With SpaceX’s most historic launch under its belt, Elon Musk is feeling justifiably ecstatic. He took a victory lap by sharing with all his social media followers by sharing an easter egg inside of the red Tesla Roadster he launched into space to all of his social media followers.

“Printed on the circuit board of a car deep in space,” the SpaceX founder shared on Twitter and Instagram, revealing an inscription that reads “Made on Earth by humans.”

Enter the Elon Musk Gear Giveaway

Musk’s intention is for the car to remain on its lonely orbit around the sun — one designed to pingpong it between the Earth and Mars — for millions of years, so it makes sense to leave a message to future civilizations that might find it while passing through our lonely solar system. It’s SpaceX’s answer to the Golden Record placed on NASA’s Voyager spacecraft for their slow trek into the cosmos.

The Falcon Heavy’s successful first launch is an enormous accomplishment that took more than seven years of planning, so it makes sense that Musk is doing a victory lap. Though it was supposed to launch back in 2013, the rocket has faced a series of setbacks that prevented it from taking off. Even Tuesday, the launch was pushed back to 3:45 p.m. Eastern due to wind conditions at Cape Canaveral.

But the result was more than worth the wait. The aerospace community is collectively applauding the achievement, which shattered records in the sector.

SpaceX’s official Twitter joined in that choir of cheers, tweeting “Liftoff!”.

So much could have gone wrong on this mission — a fact Musk himself repeatedly acknowledged in interviews.

“There’s, like, a lot that can go wrong there … it’s guaranteed to be exciting,” Musk said at the 2017 ISS R&D Conference in Washington, D.C. back in July 2017. “There’s a lot of risk associated with Falcon Heavy, a real good chance that that vehicle does not make it to orbit.”

He doubled down on that message as recent as December, setting the bar extremely low — understandably so.

“Falcon Heavy to launch next month from Apollo 11 pad at the Cape,” Musk wrote in a tweet from December 1, 2017. “Will have double thrust of next largest rocket. Guaranteed to be exciting, one way or another.”

It seems under-promising and over-delivering paid off in this case. Congrats to Elon and everyone at SpaceX. Ad astra indeed!

Additional reporting by Rae Paoletta.

Photos via Elon Musk

Apple’s next iPhone models are almost here, which raises an annual dilemma for consumers thinking about getting a new phone: hold on to what you got until the new slate of phones is released — likely next month — or hunt around for deals on last year’s models?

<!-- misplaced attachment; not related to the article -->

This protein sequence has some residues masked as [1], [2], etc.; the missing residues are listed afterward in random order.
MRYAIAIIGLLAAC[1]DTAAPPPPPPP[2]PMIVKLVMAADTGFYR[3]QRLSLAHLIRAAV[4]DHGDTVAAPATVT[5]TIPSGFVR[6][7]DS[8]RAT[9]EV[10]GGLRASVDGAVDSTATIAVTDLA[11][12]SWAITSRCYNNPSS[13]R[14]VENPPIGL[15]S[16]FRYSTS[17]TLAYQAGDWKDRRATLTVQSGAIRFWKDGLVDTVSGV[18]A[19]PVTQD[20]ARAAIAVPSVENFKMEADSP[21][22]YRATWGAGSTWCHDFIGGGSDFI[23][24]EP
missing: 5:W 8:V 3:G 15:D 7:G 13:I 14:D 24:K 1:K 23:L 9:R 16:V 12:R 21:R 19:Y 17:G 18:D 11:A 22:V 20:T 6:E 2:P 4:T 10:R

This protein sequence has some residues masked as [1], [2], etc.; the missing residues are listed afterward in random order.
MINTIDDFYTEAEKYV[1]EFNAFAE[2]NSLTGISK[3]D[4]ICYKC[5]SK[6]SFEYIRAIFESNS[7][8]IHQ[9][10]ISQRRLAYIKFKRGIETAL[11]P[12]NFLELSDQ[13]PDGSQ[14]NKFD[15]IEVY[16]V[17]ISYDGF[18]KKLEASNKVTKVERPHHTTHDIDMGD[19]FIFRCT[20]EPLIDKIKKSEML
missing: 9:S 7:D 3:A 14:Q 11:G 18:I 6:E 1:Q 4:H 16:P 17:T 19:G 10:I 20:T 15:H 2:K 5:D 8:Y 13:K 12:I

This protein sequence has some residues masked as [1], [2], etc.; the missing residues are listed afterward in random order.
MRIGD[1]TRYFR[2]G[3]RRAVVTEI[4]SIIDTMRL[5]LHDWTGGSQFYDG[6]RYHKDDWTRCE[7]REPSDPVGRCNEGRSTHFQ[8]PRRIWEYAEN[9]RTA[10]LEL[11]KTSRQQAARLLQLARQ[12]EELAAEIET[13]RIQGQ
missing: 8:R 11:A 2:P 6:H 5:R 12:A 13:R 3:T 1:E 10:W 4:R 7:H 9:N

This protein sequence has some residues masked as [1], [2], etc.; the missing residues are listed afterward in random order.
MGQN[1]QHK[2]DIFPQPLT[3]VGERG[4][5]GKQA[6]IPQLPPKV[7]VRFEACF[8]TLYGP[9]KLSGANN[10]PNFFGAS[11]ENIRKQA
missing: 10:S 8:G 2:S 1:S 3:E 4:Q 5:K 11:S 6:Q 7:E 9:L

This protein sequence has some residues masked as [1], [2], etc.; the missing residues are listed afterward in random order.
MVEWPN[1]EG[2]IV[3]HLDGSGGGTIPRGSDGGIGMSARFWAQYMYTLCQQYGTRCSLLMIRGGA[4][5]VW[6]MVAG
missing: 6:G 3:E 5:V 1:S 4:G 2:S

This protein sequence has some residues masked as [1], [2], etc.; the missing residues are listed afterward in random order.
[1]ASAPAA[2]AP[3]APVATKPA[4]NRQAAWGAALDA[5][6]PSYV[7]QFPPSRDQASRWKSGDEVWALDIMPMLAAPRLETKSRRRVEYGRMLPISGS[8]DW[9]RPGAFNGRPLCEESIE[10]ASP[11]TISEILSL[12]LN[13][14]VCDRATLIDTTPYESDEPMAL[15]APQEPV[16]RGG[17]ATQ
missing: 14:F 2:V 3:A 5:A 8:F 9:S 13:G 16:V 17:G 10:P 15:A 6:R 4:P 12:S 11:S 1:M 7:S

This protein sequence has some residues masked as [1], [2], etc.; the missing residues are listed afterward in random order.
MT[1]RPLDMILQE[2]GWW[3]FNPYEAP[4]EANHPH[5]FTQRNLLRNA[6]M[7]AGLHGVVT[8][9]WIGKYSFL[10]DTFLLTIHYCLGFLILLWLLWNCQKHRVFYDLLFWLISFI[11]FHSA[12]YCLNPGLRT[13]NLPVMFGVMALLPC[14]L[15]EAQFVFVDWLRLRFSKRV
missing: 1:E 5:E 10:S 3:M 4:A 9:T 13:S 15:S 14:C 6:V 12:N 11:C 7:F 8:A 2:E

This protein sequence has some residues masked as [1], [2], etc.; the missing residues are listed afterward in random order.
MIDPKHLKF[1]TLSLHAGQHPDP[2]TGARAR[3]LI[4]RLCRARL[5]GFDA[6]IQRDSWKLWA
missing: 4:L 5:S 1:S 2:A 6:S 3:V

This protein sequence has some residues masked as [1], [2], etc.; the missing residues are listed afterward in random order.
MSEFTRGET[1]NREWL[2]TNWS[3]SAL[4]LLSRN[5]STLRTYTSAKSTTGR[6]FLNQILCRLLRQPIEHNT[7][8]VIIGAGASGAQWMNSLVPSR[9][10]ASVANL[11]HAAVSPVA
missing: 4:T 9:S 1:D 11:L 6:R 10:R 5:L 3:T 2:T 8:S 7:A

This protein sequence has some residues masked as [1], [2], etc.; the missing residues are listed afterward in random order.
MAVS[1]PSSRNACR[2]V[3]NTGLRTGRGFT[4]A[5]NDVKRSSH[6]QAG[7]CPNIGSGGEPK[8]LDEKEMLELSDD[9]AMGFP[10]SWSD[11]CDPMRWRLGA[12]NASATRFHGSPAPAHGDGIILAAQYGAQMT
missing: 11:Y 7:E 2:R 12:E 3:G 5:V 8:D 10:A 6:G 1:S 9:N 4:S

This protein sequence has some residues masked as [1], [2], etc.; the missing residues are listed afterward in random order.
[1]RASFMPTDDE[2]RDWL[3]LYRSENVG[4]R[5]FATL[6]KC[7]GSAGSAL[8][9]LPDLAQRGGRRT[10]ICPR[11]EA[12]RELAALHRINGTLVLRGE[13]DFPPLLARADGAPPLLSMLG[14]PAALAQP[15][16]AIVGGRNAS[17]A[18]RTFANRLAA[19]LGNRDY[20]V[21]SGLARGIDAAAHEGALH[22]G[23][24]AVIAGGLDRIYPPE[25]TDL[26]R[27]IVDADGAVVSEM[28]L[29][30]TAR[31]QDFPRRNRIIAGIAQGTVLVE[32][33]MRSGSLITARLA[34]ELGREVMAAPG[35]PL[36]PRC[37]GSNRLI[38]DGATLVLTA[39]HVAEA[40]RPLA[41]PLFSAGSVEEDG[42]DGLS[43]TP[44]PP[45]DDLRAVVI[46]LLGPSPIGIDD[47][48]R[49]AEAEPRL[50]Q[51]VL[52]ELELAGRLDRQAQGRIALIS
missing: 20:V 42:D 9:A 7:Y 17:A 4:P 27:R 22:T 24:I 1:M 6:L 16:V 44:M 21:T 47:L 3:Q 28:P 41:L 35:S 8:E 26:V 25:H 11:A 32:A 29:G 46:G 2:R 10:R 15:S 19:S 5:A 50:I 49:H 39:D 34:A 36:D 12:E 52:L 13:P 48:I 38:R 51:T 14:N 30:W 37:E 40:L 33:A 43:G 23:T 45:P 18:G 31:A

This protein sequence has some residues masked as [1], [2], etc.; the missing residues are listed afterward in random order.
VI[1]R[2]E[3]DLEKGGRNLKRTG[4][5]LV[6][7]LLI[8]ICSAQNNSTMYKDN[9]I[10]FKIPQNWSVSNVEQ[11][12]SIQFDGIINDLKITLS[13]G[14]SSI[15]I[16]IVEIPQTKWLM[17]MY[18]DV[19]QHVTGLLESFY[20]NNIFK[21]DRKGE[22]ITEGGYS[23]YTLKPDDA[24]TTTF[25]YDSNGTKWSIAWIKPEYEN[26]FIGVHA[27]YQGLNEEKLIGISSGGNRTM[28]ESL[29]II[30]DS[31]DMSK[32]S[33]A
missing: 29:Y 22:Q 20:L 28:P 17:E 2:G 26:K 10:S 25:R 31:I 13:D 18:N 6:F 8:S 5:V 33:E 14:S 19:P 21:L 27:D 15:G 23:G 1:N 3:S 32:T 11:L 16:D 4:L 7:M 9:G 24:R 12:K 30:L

As the tech world turns its attention to the next range of devices, evidence suggests buyers could grab a discount on used models ahead of the announcement while those in the market for a new phone are likely better off waiting until after the new phones launch to take better advantage of the product cycle.

Google celebrated the life of Mary G. Ross on Thursday, with a commemorative doodle on what would have been the pioneer aerospace scientist’s 110th birthday. Ross, a Native American female engineer, helped develop some of the first concepts for flyby missions past Venus and Mars, paving the way for humans to explore the stars and visit other planets. Ross proudly described some of her most important moments this way: “I was the pencil pusher, doing a lot of research. My state of the art tools were a slide rule and a Frieden computer.”

Mars is kind of a bummer: That place is a hotbed of dynamic dust storms that got so big in recent months that they encircled the entire planet. Those conditions, sure to be a challenge for future Mars colonies, are a buzzkill for NASA’s Opportunity Rover right now: A dust storm forced the droid, which has been roaming Mars for 14 years, to shut down in June, and it’s still turned off today.

Sorry, Elon Musk, but Beaker is now the first scientist to colonize Mars. NASA published a high-resolution photo of a dust storm on Mars’ south pole, revealing a case of pareidolia, the psychological phenomenon of seeing faces or shapes in unrelated objects. The appearance of Beaker was so well-defined in the Martian landscape that even the agency couldn’t deny his appearance. Meep.

SpaceX has put its latest Falcon 9 through its paces. On Thursday, the space-faring firm shared two images of its first “Block 5” rocket, having successfully completed two missions in the space of three months. The scorched booster is integral to the company’s future plans to launch the same Falcon 9 rocket twice in just 24 hours.